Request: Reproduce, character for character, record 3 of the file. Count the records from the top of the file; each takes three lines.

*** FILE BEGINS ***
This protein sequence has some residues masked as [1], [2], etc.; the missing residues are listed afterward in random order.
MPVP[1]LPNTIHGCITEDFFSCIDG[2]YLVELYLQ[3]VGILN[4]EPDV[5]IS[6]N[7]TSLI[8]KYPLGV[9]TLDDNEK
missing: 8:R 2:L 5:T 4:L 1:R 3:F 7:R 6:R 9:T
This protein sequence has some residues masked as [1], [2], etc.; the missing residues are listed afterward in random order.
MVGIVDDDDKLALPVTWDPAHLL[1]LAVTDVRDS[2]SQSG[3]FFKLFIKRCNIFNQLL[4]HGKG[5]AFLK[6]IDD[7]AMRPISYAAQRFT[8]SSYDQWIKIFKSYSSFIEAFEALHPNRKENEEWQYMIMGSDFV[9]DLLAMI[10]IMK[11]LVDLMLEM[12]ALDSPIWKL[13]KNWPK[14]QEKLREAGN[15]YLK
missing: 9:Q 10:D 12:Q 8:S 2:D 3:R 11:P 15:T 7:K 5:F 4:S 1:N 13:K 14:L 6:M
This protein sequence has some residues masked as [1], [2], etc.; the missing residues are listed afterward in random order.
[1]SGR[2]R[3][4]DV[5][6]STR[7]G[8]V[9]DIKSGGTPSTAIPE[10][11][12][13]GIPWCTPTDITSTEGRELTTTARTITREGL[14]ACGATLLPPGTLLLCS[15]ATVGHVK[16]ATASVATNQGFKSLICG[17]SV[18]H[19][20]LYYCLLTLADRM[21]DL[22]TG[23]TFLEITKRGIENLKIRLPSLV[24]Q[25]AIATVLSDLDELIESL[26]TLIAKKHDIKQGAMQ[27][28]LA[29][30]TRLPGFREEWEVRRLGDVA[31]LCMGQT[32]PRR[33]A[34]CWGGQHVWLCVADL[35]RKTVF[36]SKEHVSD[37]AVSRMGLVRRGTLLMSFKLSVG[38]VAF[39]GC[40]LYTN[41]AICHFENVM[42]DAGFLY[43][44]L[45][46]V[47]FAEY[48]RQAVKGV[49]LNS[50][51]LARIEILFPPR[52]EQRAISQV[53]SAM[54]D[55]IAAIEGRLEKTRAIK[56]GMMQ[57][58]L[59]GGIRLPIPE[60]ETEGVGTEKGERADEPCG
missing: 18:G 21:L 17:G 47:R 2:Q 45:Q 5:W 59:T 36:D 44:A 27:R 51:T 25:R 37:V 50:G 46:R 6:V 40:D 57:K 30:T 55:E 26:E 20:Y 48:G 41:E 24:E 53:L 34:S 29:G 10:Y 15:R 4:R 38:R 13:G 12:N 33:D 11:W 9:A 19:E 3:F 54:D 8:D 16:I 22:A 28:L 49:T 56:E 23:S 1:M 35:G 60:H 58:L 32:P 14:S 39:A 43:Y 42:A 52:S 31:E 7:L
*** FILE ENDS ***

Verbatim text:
This protein sequence has some residues masked as [1], [2], etc.; the missing residues are listed afterward in random order.
[1]SGR[2]R[3][4]DV[5][6]STR[7]G[8]V[9]DIKSGGTPSTAIPE[10][11][12][13]GIPWCTPTDITSTEGRELTTTARTITREGL[14]ACGATLLPPGTLLLCS[15]ATVGHVK[16]ATASVATNQGFKSLICG[17]SV[18]H[19][20]LYYCLLTLADRM[21]DL[22]TG[23]TFLEITKRGIENLKIRLPSLV[24]Q[25]AIATVLSDLDELIESL[26]TLIAKKHDIKQGAMQ[27][28]LA[29][30]TRLPGFREEWEVRRLGDVA[31]LCMGQT[32]PRR[33]A[34]CWGGQHVWLCVADL[35]RKTVF[36]SKEHVSD[37]AVSRMGLVRRGTLLMSFKLSVG[38]VAF[39]GC[40]LYTN[41]AICHFENVM[42]DAGFLY[43][44]L[45][46]V[47]FAEY[48]RQAVKGV[49]LNS[50][51]LARIEILFPPR[52]EQRAISQV[53]SAM[54]D[55]IAAIEGRLEKTRAIK[56]GMMQ[57][58]L[59]GGIRLPIPE[60]ETEGVGTEKGERADEPCG
missing: 18:G 21:L 17:G 47:R 2:Q 45:Q 5:W 59:T 36:D 44:A 27:R 51:T 25:R 37:V 50:G 46:R 6:V 40:D 57:K 30:T 55:E 26:E 20:Y 48:G 41:E 24:E 53:L 34:S 29:G 10:Y 15:R 4:R 38:R 13:G 12:N 33:D 11:W 9:A 19:E 3:F 54:D 8:D 16:I 22:A 28:L 49:T 56:E 23:S 1:M 35:G 60:H 58:L 32:P 14:S 39:A 43:Y 42:A 52:S 31:E 7:L